Overseas: Graduating senior will head to South Korea on a Fulbright
As her sister watched a YouTube video, Eliza Klingler found her attention drawn to the language. It was the first time the high school student ever heard Korean spoken, and she wanted to hear more.
“I was just really taken with the language. I love the way it sounds; I love just everything about it,” she remembered. “It just felt right. After that I started teaching myself and decided I wanted to study it, no matter what.”
Originally from Chatham, N.Y., Klingler chose Binghamton University specifically for that opportunity. Few universities in the United States offer Korean Studies, and Binghamton — three hours from her hometown — was more convenient than either Michigan or Hawaii.
The graduating senior will have the opportunity to further immerse herself in all things Korean next winter, when she will head to South Korea on a Fulbright award. Fulbrights are a bit of a family tradition; her sister received one to go to Russia while Klingler was still in middle school, she said.
In South Korea, she will be part of the Fulbright English Teaching Assistant Program, teaching the language to secondary students. She deeply appreciates this opportunity; she had wanted to study abroad as an undergraduate, but the coronavirus pandemic derailed her plans.
“I thought it was really important to get travel experience and broaden my worldview before I enter a larger field and start my career,” she said.
Long-term, Klingler intends to pursue a career in immigration law, ideally aiding refugees and asylum applicants. Her interest in human rights — which became her minor — developed during her first year at Binghamton, when she was among the first group of students to take part in the Source Project, a research experience in the humanities and social sciences specifically geared toward first-year students.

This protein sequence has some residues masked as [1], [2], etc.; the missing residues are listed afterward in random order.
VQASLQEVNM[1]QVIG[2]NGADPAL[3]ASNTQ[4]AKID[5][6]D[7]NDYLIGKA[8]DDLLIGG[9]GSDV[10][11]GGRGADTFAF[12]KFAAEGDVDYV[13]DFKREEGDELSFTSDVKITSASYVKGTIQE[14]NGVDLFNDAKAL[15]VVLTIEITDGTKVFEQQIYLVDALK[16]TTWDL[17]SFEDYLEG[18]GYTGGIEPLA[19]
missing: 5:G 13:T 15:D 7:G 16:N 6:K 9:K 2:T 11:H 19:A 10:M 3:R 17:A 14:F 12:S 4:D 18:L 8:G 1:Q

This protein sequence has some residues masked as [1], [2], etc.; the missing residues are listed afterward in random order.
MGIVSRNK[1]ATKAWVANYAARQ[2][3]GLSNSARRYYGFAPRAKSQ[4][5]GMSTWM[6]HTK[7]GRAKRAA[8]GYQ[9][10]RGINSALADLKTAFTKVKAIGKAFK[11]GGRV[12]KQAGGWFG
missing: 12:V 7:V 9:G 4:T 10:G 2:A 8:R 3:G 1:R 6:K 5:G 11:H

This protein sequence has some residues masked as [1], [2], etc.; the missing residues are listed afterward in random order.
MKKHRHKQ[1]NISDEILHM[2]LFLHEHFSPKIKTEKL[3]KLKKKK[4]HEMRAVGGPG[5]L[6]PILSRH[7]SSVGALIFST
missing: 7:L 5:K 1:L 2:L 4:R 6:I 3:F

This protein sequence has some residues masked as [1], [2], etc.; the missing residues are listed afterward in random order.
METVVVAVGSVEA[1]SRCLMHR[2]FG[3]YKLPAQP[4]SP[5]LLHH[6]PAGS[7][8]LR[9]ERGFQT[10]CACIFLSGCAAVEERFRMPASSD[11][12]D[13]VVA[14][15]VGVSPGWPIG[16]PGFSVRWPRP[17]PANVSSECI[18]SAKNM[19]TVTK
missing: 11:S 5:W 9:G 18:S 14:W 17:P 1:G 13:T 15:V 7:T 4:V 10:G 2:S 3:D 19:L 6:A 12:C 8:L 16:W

The Source Project was also where she met English Professor Alexandra Moore, who made a major impact on her Binghamton experience; Moore is also co-director of the Human Rights Institute at Binghamton.
“She is absolutely incredible; she’s been my rock at Binghamton University throughout my entire four years,” Klingler said.
Moore described Klingler as an extraordinary student and person, whose compassion, intellect and dedication to human rights enrich every conversation.
“I’m so fortunate to have gotten to know her through multiple classes, and I’m sure the Fulbright will just be the first in many, many opportunities she will have. I look forward to learning what she does next!” Moore said.